COLUMBUS, Ohio — Governor Mike DeWine has signed a bill that will allow Ohioans to set off consumer-grade fireworks during holidays and other select days of the year.
The new law removes the state's requirement that Ohioans who purchase consumer-grade fireworks take them out of the state within 48 hours and can't be set off in Ohio.
House Bill 172 allows Ohioans to possess and discharge the fireworks on the following days:
- New Year's Day
- Chinese New Year
- Cinco de Mayo
- Memorial Day weekend
- July 3, 4 and 5 as well as the first Friday, Saturday and Sunday before and after July 4
- Labor Day weekend
- Diwali, a festival of lights celebrated by Hindus, Sikhs and Jains
- New Year's Eve
Local municipalities will have the right to restrict dates and times of when the fireworks could be set off. In addition, local governments have the option to ban consumer-grade fireworks altogether.
The law will go into effect on July 1, 2022.
DeWine vetoed a similar bill, Senate Bill 113, in July. At the time, he said the bill would "make Ohio one of the least restrictive states in regard to fireworks laws.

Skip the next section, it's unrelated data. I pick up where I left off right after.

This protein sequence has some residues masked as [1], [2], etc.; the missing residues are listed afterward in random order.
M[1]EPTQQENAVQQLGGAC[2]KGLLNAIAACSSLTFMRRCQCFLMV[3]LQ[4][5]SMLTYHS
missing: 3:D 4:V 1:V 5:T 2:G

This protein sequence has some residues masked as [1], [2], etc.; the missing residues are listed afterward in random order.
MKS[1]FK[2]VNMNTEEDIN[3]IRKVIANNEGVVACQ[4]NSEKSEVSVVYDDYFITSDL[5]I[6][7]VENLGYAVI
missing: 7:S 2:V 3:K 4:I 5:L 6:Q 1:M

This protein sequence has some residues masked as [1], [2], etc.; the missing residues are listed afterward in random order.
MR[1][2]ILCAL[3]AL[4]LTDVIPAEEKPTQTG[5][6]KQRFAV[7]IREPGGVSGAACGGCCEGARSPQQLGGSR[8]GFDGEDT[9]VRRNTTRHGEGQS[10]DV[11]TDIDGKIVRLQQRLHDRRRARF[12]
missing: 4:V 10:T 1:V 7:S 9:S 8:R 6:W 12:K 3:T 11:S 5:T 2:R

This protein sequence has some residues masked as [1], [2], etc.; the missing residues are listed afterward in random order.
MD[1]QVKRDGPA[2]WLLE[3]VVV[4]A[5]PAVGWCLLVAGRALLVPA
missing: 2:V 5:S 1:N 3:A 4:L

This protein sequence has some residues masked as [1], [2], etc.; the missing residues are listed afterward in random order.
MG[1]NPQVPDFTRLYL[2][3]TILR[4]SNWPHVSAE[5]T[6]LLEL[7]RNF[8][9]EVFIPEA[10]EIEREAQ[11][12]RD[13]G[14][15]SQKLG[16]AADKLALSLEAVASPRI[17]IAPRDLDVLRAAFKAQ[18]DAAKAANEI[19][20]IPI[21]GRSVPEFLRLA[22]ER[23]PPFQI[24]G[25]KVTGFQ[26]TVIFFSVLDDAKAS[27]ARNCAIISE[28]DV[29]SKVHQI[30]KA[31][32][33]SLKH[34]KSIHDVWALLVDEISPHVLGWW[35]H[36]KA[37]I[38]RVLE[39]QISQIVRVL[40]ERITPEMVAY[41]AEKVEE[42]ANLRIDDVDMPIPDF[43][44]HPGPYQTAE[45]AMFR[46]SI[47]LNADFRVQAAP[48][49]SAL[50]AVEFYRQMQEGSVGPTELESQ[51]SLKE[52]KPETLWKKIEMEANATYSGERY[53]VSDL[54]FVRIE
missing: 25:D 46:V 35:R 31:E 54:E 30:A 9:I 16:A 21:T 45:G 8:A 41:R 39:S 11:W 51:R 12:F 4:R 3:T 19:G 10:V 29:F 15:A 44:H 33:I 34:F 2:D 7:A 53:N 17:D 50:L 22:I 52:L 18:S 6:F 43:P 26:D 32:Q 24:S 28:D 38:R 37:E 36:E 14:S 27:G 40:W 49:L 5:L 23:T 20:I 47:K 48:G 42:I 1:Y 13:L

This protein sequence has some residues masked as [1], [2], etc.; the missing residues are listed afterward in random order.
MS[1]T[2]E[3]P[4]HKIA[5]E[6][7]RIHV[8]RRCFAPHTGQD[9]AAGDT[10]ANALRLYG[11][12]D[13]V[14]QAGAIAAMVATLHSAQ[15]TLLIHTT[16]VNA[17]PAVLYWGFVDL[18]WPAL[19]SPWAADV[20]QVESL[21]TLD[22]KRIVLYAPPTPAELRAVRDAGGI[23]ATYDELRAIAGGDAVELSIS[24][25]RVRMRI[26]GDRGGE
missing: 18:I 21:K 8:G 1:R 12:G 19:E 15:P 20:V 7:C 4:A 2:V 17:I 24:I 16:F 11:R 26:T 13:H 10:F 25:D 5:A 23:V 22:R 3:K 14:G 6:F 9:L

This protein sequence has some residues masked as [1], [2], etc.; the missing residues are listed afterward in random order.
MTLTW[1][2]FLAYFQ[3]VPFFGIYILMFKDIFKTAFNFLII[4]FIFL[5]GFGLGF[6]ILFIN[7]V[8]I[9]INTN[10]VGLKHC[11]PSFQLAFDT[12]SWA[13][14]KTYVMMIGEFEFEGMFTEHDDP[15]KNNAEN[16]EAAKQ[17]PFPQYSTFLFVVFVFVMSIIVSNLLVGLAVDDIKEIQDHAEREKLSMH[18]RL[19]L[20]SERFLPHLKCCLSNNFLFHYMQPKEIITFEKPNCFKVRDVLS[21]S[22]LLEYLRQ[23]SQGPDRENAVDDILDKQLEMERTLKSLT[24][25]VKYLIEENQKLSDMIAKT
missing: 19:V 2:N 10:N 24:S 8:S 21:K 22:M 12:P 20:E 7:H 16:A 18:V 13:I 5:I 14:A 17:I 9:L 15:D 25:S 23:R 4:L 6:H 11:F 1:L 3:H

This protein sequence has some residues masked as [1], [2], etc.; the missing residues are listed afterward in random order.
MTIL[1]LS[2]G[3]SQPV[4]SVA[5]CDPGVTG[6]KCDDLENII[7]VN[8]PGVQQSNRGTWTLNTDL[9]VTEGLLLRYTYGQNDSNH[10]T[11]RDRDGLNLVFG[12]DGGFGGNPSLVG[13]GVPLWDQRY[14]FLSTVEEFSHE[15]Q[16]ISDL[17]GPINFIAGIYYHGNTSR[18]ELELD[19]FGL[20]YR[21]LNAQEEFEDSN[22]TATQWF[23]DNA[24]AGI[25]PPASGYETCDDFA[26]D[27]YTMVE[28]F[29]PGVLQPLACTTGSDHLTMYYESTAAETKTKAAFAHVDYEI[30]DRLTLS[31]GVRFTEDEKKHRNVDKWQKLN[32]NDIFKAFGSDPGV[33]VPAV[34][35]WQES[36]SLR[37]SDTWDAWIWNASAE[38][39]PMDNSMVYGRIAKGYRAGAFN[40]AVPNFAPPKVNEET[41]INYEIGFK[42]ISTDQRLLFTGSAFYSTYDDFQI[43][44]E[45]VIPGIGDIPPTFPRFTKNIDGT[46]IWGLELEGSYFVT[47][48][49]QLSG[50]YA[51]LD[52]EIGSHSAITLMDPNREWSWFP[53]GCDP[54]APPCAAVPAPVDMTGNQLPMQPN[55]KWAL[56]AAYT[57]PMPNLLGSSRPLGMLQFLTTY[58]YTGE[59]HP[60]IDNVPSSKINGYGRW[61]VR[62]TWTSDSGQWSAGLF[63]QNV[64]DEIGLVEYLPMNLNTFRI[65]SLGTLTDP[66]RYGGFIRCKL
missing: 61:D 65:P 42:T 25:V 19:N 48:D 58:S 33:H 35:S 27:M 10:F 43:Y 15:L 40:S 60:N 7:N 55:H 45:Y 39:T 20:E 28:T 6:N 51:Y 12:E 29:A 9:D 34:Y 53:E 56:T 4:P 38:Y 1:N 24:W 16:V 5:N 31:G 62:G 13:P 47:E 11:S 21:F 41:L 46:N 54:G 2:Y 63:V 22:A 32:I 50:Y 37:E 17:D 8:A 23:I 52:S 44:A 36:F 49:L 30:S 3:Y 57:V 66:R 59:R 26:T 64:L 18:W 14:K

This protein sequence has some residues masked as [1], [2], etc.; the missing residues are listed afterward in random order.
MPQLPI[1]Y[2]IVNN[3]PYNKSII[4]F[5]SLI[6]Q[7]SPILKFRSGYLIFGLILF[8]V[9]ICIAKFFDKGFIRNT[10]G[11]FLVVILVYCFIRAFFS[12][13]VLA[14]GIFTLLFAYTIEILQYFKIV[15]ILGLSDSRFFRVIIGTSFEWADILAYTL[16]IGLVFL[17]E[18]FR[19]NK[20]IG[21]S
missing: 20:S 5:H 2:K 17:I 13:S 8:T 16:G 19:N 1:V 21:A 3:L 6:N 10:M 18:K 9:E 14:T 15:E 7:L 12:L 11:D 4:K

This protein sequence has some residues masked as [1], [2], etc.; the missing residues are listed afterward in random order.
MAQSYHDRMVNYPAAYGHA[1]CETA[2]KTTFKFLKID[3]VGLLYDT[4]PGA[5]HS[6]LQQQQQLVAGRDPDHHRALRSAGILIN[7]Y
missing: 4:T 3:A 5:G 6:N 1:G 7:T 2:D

"Amended Substitute House Bill 172 is a better bill than Senate Bill 113, which was the original fireworks bill that I vetoed,” DeWine said in a statement released Monday. “Because it was clear to me that the legislature would have overridden my veto, making Senate Bill 113 the law, I worked with the General Assembly to arrive at a compromise that included changes I wanted to see in the legislation.”
DeWine said the new bill limits the discharge of fireworks to “more traditional holidays” that Ohioans celebrate while recognizing the state’s numerous culturally diverse holidays.
“The compromise bill also reduces, by half, the allowable increase in showroom size originally offered in Senate Bill 113, while requiring enhanced fire sprinkler systems,” DeWine said. “The measure further prohibits the discharge of fireworks while in possession of, or under the influence of alcohol or controlled substances or on another person’s property without that person’s permission.”